GROUND teeth for transmission gears are advocated because they can be made to the same degree of accuracy as the other fine working-parts of a motor-car. The designing engineer is held responsible for conditions unfavorable to the adoption of gear grinding by the production department. Mr. Orcutt believes that cluster gears should be avoided because it is impossible to finish them accurately. Fundamental principles of rigid shafts and correct bearing arrangements are laid down, and the degree of accuracy is specified for the fitting parts. Transmission-case design still needs development and study to avoid resonance. Designs are recommended that will provide ample center distance to avoid pinions with a small number of teeth. The unmodified involute is recommended as the most satisfactory form of tooth. Spigot bearings receive special consideration. Two designs of transmission are submitted, in one of which the spigot bearing is eliminated.
Technical Paper

Aircraft Propellers

1929-01-01
290059
NEARLY all the aircraft propellers used by both the Army and the Navy are of the detachable-blade type. The Navy has found it necessary to make its own designs and to furnish the propeller manufacturers with finished detail drawings. The author lists the sources from which data can be obtained and shows a chart from which can be found a diameter and setting of a pair of detachable blades that will give reasonably good performance for nearly any horsepower, revolutions per minute and airspeed commonly used with the direct-drive type of propeller. Discrepancies between model tests and wind-tunnel tests are cited, and the author then considers the subject theoretically. Substitute propellers are next considered, and also the strength of propellers.
Technical Paper

Gearing of Aircraft Propellers

1929-01-01
290062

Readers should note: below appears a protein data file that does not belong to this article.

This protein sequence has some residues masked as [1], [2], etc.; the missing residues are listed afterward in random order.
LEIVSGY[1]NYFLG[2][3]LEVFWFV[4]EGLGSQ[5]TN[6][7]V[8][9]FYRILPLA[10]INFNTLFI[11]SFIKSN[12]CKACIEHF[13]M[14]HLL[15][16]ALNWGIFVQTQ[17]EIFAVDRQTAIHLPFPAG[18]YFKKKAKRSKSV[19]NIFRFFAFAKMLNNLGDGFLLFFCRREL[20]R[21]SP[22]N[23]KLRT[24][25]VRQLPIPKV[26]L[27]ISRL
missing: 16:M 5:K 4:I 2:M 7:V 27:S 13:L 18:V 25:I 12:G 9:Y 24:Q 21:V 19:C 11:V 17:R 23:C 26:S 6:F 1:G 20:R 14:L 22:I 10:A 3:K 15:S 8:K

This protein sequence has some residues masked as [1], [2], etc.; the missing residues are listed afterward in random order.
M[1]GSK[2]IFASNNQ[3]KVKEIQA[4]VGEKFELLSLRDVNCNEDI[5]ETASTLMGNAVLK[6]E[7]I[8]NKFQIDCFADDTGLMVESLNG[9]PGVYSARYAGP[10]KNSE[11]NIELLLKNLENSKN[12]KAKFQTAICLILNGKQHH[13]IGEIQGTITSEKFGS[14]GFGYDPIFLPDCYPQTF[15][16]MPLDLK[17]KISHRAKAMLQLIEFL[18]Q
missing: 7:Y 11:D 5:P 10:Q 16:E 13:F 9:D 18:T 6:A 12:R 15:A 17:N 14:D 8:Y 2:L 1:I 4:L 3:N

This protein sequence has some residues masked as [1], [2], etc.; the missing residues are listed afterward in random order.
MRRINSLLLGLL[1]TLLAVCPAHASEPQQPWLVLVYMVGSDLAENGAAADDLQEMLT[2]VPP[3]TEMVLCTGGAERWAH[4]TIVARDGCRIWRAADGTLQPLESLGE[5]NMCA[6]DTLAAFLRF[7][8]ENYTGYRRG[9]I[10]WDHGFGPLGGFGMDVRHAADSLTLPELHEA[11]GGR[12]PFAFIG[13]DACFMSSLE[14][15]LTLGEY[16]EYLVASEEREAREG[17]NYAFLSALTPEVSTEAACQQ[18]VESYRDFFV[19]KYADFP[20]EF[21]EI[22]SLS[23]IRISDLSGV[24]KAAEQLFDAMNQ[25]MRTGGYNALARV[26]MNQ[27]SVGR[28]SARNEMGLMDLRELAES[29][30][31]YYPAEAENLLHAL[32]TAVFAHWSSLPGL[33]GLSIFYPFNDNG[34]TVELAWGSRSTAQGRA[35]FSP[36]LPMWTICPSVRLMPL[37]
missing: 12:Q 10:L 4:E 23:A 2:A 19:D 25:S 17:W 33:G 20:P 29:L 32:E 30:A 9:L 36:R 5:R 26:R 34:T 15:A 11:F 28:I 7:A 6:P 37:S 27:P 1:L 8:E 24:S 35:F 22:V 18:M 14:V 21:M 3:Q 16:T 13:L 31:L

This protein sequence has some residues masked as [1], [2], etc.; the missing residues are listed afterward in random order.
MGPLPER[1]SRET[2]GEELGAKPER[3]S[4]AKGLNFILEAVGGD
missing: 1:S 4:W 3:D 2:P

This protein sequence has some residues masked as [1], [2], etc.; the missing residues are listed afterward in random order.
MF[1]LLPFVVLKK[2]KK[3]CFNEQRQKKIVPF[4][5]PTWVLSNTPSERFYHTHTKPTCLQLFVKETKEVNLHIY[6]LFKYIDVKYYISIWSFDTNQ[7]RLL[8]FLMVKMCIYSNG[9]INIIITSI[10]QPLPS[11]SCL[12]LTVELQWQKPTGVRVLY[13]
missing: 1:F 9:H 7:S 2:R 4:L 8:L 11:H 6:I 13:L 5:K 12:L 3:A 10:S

FOLLOWING a brief outline of the development of aircraft propellers and a statement of the most important fundamentals of propeller design, the authors discuss the problem of propellers for use on geared-down engines, this being the installation of reduction gearing between the crankshaft of the engine and the propeller hub when the increase of airplane-performance characteristics more than offsets the added complication of the installation. The advantages and the disadvantages of using reduction gearing are considered. Concerning the installation of reduction gears, the authors state that the decision whether to use gears or not must result from a compromise between the gains and the losses involved and the amount of net gain depends largely upon the particular engine and airplane combination and its designed performance.
Technical Paper

Quieter Gears Are Being Demanded! How Shall We Make Them?

1933-01-01
330019
LIMITATIONS of present processes for cutting and finishing transmission gears are covered in a general way by Mr. Cederleaf. He shows also that future demands for more quiet transmissions can be met only by an equal improvement in gear-cutting-and-finishing equipment; or by the development of new processes; or by the realization, on the part of engineers, that the most economical method of obtaining better results is, by redesign, to eliminate from the transmission the necessity for greater dimensional accuracy.
Technical Paper

Independent Wheel Suspension

1933-01-01
330029
THE study of composite front axles, called fallaciously “independent wheels,” deals with the accelerations due to the inequalities of the road surface and with the resonance of the car caused by the vibrations thus produced. This study cannot be treated separately but must be taken as part of the complete problem of the resonance of the whole car to the road, according to Mr. Broulhiet. Extensive experiments have confirmed that vertical suspension, road-holding qualities, coachwork resonance and the resonance of the steering gear are all interdependent. Therefore, the problem of road resonance must be dealt with as a whole, if one wishes to grasp the problem in its complexity and have that scientific backing necessary for rapid progress in the mind of the designer. Mr. Broulhiet outlines, from personal research in this field, four basic conditions to obtain the best results. The geometry and equilibrium conditions of proposed mechanical realizations are analyzed.